Thursday, January 7, 2010

Well, looky looky what I did last night

Well, you can look but don't look too close. Yes, the Great Canadian Scarf is moving along at breakneck speed. I like the way the colours are snaking along like big fat stripes. It's hard to see from this photo which doesn't do justice to the rich rust and plum and rosie reds snuggling up to the soft indigo and heather. I'll try to photograph it in natural light. It's very, very soft and heavy, despite the (intentional, I assure you, more or less) holes.

I knit last night while watching TO KILL A MOCKINGBIRD. So many great moments in that movie, no? Of course the court scene is a standout with Atticus's Atticuses' Atticus' ATTICA ATTICA ATTICA!! Scout's Dad's closing arguments, or Scout walking through the woods dressed as a ham, or the scene early on where the lynch mob is turned away by a little girl's innocence. But the scene with Boo Radley hiding behind the door, and little Scout saying "Hey Boo" and the way he looks as her, with such love and tenderness. Then she holds his hand and walks him over to see her brother and says "You can pet him if you like."

And in other news, I made corn bread for the first time today.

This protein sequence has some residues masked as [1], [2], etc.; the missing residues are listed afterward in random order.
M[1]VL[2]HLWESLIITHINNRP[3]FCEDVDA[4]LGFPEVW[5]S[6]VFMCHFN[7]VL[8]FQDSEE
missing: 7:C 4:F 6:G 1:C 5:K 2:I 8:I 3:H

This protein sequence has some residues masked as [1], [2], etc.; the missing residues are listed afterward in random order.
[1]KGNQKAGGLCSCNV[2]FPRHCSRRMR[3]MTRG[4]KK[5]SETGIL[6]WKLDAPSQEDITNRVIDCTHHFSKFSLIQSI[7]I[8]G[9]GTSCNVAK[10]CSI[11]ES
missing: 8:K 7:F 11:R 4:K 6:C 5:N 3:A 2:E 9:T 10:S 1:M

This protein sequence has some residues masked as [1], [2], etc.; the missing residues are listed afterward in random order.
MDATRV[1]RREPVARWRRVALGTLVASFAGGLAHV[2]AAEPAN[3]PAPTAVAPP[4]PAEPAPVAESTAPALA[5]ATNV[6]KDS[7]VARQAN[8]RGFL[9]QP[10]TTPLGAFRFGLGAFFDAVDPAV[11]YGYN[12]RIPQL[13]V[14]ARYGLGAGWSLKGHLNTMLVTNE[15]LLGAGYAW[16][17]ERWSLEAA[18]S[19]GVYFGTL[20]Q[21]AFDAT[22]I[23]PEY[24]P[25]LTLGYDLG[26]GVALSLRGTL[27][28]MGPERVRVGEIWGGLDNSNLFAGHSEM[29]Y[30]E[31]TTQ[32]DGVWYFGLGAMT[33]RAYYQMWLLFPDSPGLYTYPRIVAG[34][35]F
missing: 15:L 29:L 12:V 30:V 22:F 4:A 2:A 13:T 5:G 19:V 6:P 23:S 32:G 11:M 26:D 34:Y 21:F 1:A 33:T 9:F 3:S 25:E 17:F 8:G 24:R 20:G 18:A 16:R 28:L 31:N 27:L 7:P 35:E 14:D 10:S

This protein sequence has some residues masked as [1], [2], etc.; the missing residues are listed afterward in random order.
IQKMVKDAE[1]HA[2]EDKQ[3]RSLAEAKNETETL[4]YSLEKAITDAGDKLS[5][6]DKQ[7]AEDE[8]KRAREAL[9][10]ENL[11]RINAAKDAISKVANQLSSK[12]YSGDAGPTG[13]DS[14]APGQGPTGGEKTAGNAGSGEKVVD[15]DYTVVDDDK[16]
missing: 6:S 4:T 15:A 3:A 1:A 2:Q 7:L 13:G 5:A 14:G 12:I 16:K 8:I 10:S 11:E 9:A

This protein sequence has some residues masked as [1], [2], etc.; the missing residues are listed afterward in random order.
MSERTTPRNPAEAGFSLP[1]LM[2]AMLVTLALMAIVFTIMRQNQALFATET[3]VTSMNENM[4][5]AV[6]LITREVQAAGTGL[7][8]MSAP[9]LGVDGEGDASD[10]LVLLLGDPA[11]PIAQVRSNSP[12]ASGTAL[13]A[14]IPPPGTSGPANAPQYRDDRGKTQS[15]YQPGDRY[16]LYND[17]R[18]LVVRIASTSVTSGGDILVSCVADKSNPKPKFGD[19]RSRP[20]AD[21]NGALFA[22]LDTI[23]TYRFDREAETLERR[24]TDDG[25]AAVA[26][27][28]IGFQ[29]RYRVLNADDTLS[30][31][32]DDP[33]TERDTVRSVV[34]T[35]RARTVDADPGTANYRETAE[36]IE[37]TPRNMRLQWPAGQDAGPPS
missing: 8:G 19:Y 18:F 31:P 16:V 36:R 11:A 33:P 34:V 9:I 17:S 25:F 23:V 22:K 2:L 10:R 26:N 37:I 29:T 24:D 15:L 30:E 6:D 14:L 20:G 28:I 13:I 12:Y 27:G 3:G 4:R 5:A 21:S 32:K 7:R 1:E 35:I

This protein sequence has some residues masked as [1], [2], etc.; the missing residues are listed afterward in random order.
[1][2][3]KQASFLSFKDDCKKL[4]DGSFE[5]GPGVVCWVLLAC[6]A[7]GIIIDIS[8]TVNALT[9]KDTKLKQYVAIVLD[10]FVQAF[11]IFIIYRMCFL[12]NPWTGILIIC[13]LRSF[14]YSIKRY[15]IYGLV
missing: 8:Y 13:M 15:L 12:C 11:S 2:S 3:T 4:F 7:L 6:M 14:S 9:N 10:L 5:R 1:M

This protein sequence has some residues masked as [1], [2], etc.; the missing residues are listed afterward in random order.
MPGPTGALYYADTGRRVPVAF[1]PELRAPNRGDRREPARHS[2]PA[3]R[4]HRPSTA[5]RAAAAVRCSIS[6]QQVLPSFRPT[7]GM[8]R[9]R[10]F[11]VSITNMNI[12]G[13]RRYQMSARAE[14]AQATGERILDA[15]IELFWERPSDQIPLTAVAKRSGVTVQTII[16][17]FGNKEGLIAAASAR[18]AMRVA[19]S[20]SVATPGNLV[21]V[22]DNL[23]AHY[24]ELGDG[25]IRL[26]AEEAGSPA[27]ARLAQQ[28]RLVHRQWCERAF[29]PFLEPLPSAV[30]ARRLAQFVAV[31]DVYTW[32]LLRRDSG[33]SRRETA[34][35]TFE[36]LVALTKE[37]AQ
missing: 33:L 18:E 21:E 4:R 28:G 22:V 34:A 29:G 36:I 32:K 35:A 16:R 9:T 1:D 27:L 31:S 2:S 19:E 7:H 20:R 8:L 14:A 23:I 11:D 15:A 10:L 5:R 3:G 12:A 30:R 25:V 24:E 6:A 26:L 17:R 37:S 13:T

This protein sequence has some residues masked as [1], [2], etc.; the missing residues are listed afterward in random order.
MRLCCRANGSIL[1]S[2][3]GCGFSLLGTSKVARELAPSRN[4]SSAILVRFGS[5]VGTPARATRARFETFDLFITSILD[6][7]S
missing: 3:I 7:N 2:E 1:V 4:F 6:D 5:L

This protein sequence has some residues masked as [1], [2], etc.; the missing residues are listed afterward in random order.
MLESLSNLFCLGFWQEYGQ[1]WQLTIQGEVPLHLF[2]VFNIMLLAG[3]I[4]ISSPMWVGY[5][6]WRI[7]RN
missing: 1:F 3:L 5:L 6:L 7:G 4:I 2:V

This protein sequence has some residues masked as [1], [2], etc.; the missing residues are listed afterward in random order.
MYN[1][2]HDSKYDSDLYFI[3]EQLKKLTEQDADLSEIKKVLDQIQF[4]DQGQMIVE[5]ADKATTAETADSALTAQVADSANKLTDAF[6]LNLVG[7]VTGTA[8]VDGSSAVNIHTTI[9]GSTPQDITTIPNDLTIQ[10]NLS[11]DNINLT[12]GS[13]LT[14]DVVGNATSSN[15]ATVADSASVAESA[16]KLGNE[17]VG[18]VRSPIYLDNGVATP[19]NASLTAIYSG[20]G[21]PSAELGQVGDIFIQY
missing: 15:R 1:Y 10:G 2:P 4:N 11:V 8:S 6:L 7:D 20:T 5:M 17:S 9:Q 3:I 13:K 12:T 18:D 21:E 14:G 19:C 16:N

It were good, it were. And easy peasy to make.

Why did I wait so long to try this? You don't need "my" recipe. It was on the Quaker Corn Meal box.

Tuesday, January 5, 2010

I fought the yarn and the...yarn won.


I will not admit defeat, certainly not at the hands of...well, my own hands.

New tactic. Switch to bigger knitting needles. Size 12mm actually, about the size of fence posts. My rationale for doing so is simple. Genius, actually.

One, it will knit up much quicker.

Two, I don't need my reading glasses to see it.

Three, it looks lacy and kind of rustic, which works due to the nature of this particular wool. I mean, it's near impossible to get uniform rows because this Leicester wool is spun to a thin bit of string here and a fat slub there (here a slub, there a slub, everywhere a slub slub) so why not go for a deliberately uneven look. It's like the new hairstyles we're seeing out of Hollywood - they're not messy, they're "tousled". My scarf is the new tousled.

Well, several rows have knit up quicker than the extra pounds on my hips after Christmas, so I'm pretty happy about that.

Never give up, never surrender!

What do you think? I'm kind of digging it.

Knitting is NOT the boss of me

Haven't given up yet. No ball of wool is going to order me around, no sir. You guys are so supportive and kind and have offered some really helpful suggestions so I don't want to let you down. So if I can find the knitting needles out of the snowbank in the back yard, I will keep knitting, I promise!